She is one of a handful of GW alumni working on the convention, including Ninio Fetalvo, BA ’14, who works in media affairs for the convention and is the Republican National Committee’s press secretary for Asian-Pacific American engagement; Audrey Scagnelli, BA ’13, the convention’s national press secretary; and Zach Quinn, BA ’13, the deputy director of official proceedings.
Ms. Packer says the position bridged a love of politics with event planning, and she hopes to continue as a political event planner after the show is over. “Being an event manager for the convention has been amazing,” she says. “I couldn’t have dreamt up a better first job after college.”
Director of correspondence and briefings for Hillary Clinton
Self-proclaimed policy wonk Hillary Clinton has often said delving into policy is her favorite part of being an elected official. And she relies on the team Rob Russo leads to keep her informed on everything from the logistics of her travel to the issues faced by the people she’ll be meeting at each stop on the trail.
“It’s a lot like publishing a newspaper that has a circulation of one,” Mr. Russo says of the briefing book he helps compile, which takes hours of work by multiple people to pull together.
Aside from ensuring the former secretary of state is well-briefed, Mr. Russo is also in charge of the vast amount of her correspondence—from replying to letters and emails from the electorate to keeping in touch with the candidate’s friends, elected officials and donors. Handling all that (mail and email messages stream in at a pace of 5,000-10,000 daily, he says), as well as keeping up with the 24-hour news cycle, makes for a grueling schedule for Mr. Russo and his team; one member of the group is always awake to ensure nothing is missed that may need to be in the next day’s briefing.
But when the schedule gets tough, Mr. Russo says the letters from supporters can be a boost.
“If we’re ever having a day on our team when we’re tired or we’re exhausted or don’t want to keep going or are overwhelmed,” he says, “it’s humbling to take the time to read some of the stories that remind you why we’re doing this.”
Director of scheduling and advance for Hillary Clinton
As the head of the team that scouts and schedules the dozens of campaign rallies and events Hillary Clinton holds each month, Mr. Hornbrook often needs to find the perfect venue at nearly a moment’s notice.
And it’s trickier than just walking into any diner or auditorium. For starters, every space needs a green light from the Secret Service, which will need to secure the area; the location needs to be able to hold the number of supporters expected to show up, without too much slack or squeeze; and, to avoid a spectacle, event spaces should have owners that share the values of the campaign. All of that vetting must be completed in a matter of days, or sometimes hours, in a fast-paced campaign that’s constantly reacting to the world around it.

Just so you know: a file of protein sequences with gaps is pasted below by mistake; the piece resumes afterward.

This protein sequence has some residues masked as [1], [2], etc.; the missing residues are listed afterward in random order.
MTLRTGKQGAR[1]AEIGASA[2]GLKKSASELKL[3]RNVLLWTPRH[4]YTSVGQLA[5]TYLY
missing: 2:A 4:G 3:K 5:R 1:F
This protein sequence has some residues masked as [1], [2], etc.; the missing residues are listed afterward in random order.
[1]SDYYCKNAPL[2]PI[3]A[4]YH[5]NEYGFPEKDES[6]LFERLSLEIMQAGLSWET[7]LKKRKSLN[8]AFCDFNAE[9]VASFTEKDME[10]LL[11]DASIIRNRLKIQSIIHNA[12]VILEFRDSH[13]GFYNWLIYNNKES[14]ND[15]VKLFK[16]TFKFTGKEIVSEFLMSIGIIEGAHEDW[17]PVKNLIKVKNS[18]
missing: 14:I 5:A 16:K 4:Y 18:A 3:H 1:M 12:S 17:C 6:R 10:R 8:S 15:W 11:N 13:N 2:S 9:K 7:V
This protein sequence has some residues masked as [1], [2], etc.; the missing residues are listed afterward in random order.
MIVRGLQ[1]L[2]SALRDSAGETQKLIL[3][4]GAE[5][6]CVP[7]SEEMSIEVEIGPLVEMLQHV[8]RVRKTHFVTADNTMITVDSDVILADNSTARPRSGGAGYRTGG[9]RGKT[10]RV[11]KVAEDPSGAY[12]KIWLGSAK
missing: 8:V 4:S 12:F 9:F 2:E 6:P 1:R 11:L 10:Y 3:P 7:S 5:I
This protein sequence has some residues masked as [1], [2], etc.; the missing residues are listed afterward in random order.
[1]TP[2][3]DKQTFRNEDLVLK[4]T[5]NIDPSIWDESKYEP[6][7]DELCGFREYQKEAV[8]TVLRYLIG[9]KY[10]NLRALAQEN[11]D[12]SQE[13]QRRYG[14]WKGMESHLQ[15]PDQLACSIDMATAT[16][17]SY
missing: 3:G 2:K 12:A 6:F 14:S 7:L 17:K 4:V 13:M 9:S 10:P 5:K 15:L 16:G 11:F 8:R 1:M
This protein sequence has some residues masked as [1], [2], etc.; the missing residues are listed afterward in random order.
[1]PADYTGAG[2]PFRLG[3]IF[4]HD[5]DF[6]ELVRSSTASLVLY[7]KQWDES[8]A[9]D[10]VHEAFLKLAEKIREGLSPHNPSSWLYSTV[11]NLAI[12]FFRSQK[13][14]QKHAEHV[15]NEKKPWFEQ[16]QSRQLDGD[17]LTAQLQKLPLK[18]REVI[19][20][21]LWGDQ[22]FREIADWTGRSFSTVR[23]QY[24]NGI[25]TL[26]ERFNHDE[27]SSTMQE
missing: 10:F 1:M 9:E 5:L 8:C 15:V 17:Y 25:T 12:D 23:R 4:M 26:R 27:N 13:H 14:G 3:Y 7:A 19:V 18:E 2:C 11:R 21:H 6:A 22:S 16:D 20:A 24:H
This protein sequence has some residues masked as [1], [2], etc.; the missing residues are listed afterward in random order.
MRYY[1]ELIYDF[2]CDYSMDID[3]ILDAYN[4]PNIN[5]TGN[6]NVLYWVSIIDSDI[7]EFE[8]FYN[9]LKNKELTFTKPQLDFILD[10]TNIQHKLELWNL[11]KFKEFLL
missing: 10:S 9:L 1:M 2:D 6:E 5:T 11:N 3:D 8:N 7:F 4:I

“We lean a lot on our teams in the states, who are amazing and really integrate into the communities they are working in, so they usually have a lot of great recommendations,” Mr. Hornbrook says.
For Mr. Hornbrook, who is on his second tour of duty with the candidate, a boon of the job is how all this orchestration bridges far-flung departments, like communications and the budget office. “We really get exposed to every corner of the campaign,” he says.
CNN Political Reporter Jeremy Diamond, BA ’14
I’ve been covering Donald Trump since before he actually announced his candidacy, [and] it’s gone from covering a candidate who we didn’t expect to go very far to covering a candidate leading in the polls, to covering the presumptive nominee for president. So it’s been a pretty wild ride. ... There are typically thousands of people at all of these rallies, and it’s been that way from the beginning. A lot of the power players in Washington took months to realize that the Trump phenomenon was a real thing. But I’ve seen that from the beginning—a lot of really passionate people attending his rallies from the moment he launched his campaign in June of 2015. ... When Jeb Bush started getting a couple hundred people at his events, it was like, ‘Oh my goodness, Jeb Bush is getting large crowds.’ But when Trump was getting 200 people, we were like, ‘What’s going on?’ I haven’t been covering a traditional campaign, and that’s been apparent from the beginning.
One of the things that I was glad to be in a position to witness and to film was [at a campaign event] in the fall of 2015, where a Black Lives Matter protester got punched, kicked and dragged by Trump supporters. … That was the only video of that incident, which we’ve seen replicated in a lot of ways. ... That’s part of my job, and I take it pretty seriously, to make sure that I’m able to witness when violence does boil over.
People are always asking me, ‘Is Donald Trump the same when you see him in private settings?’ Certainly you have the same guy in interviews, as far as how he talks about the issues he’s passionate about and the brashness with which he lays out his policy ideas. But there’s also a certain charm, in the sense that he tries to make you feel like you’re important, and he has this quality of being able to be personable when he needs to and when he wants to.